Ann R. Thryft
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Re: Robots a live saver
Ann R. Thryft   4/20/2012 12:18:12 PM
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Beth, that's an interesting point about design, and I'd expand it to say that designing robots for real apps has been highly influenced by both science fiction (novels and movies) and video games, both of which have also produced kids war toys. Especially video games. Soldiers have been trained for combat using video games. I then wonder what happens when people trained to do video game killing do actual killing...but that's another topic. Meanwhile, these robots do save human lives.


DavidG_or
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Nice variety of robots
DavidG_or   4/20/2012 12:08:19 PM
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These robots are all pretty cool.  I like the ReconRobotics'  Scout XT Microbot, it is a cool little robot. 

The image shown for the iRobot first responder is actually a Surveyor SRV-1 Blackfin robot - http://www.surveyor.com/SRV_info.html

The iRobot model should show this FirstLook I think - http://www.irobot.com/us/robots/defense/firstlook.aspx

 

 

 

 

 

Rob Spiegel
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Cool robots
Rob Spiegel   4/20/2012 11:27:51 AM
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Excellent slide show, Ann. What a wide range of robots, from the incredibly complex to the relatively simple. My favorite is the BigDog. Interestingly, none of these seem to be weaponized. 

naperlou
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Re: Robots a live saver
naperlou   4/20/2012 10:06:50 AM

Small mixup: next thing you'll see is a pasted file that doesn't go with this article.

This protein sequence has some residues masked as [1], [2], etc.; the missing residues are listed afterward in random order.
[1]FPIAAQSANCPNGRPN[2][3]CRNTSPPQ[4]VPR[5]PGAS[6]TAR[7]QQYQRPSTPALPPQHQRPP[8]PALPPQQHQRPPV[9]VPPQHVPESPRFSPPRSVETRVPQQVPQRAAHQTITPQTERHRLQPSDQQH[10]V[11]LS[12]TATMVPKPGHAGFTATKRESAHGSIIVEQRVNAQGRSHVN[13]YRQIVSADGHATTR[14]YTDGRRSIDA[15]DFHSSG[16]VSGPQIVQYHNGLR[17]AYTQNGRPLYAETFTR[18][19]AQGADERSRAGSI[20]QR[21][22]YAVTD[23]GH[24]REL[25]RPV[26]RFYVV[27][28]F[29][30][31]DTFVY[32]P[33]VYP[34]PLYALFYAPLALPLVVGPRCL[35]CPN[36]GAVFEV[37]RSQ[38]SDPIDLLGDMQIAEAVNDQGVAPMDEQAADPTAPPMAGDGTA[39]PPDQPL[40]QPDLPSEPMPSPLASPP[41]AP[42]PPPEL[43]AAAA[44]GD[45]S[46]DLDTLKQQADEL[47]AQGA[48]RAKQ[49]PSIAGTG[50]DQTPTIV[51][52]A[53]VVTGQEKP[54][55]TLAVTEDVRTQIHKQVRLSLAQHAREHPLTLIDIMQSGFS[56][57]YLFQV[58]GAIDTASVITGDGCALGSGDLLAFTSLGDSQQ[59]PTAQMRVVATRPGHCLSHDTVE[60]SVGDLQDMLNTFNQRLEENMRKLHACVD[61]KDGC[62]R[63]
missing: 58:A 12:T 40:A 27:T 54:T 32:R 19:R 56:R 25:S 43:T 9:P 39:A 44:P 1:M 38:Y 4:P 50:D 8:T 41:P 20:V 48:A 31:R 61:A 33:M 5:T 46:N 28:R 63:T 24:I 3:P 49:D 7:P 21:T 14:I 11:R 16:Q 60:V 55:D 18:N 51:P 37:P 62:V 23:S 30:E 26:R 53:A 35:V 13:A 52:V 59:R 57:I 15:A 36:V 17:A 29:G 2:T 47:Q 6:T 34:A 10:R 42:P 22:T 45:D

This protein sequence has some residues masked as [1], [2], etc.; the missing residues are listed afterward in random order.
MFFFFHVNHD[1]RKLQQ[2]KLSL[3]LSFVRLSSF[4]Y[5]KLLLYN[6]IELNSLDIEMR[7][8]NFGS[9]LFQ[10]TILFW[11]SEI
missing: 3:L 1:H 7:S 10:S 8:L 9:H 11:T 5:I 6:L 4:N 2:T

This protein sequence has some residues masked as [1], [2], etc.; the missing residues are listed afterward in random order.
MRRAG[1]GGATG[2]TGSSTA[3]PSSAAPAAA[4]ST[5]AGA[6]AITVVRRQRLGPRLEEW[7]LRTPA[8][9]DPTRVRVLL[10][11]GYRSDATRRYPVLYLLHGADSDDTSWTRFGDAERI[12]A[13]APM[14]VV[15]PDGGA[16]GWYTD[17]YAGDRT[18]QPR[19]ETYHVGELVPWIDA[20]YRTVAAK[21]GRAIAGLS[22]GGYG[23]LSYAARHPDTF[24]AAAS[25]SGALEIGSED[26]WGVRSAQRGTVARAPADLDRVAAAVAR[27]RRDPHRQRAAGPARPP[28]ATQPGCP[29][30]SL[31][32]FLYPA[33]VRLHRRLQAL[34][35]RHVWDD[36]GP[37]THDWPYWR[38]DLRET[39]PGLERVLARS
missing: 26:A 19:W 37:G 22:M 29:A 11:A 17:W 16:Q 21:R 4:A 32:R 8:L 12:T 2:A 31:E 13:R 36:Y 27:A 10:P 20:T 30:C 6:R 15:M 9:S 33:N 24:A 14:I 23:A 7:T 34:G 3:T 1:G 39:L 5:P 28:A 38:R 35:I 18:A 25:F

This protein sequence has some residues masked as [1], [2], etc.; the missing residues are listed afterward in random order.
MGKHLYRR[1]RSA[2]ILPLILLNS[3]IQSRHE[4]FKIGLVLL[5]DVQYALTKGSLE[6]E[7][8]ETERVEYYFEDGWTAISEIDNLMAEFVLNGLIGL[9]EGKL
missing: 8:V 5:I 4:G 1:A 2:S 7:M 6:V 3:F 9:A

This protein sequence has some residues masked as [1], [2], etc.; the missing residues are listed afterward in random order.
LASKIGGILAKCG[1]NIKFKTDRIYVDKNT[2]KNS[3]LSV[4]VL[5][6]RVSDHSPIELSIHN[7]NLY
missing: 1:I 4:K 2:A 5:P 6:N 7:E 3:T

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Beth, those were some interesting observations.  What this reminds me of is Robot Wars.  I think the show origniated in the UK.  It has since moved to the US and probably other countries.  These robots look a lot like those robots, which we made by hobyists. 

As for the kids, they seem to always pick up on war toys.  I know people who would not let their kids have violent toys (no guns, tanks, etc.).  Whenever they had the chance, they would make a gun out of a stick, or some such thing.  It just seems to be how they are built.

Beth Stackpole
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Robots a live saver
Beth Stackpole   4/20/2012 7:21:16 AM
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I'm all for the idea of sending robots--not humans--to bear to brunt of war whenever and wherever possible. I have to say, though, in looking through this slide show (which was pretty amazing, BTW) I couldn't help but think I'm looking at bunch of toys for grown ups. We're talking lifesize Transformers and Iron Man and those crazy killing machines from James Cameron's movie Avatar. I don't know what that says about the psychological connections between the toys we give our children and propensity for going to war. I'm not for either. But I suppose the practicalities of geopolitics means that developments on the military robot front can translate into lives saved and that's a good thing.